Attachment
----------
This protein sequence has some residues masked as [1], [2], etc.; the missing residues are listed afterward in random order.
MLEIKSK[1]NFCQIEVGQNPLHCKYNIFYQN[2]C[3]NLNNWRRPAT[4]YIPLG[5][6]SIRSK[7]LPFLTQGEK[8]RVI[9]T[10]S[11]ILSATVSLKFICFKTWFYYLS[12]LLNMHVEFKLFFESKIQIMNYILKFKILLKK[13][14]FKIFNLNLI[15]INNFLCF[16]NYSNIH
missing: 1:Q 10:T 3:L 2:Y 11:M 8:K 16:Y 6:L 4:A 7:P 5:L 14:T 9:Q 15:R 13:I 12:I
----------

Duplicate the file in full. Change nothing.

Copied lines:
This protein sequence has some residues masked as [1], [2], etc.; the missing residues are listed afterward in random order.
MLEIKSK[1]NFCQIEVGQNPLHCKYNIFYQN[2]C[3]NLNNWRRPAT[4]YIPLG[5][6]SIRSK[7]LPFLTQGEK[8]RVI[9]T[10]S[11]ILSATVSLKFICFKTWFYYLS[12]LLNMHVEFKLFFESKIQIMNYILKFKILLKK[13][14]FKIFNLNLI[15]INNFLCF[16]NYSNIH
missing: 1:Q 10:T 3:L 2:Y 11:M 8:K 16:Y 6:L 4:A 7:P 5:L 14:T 9:Q 15:R 13:I 12:I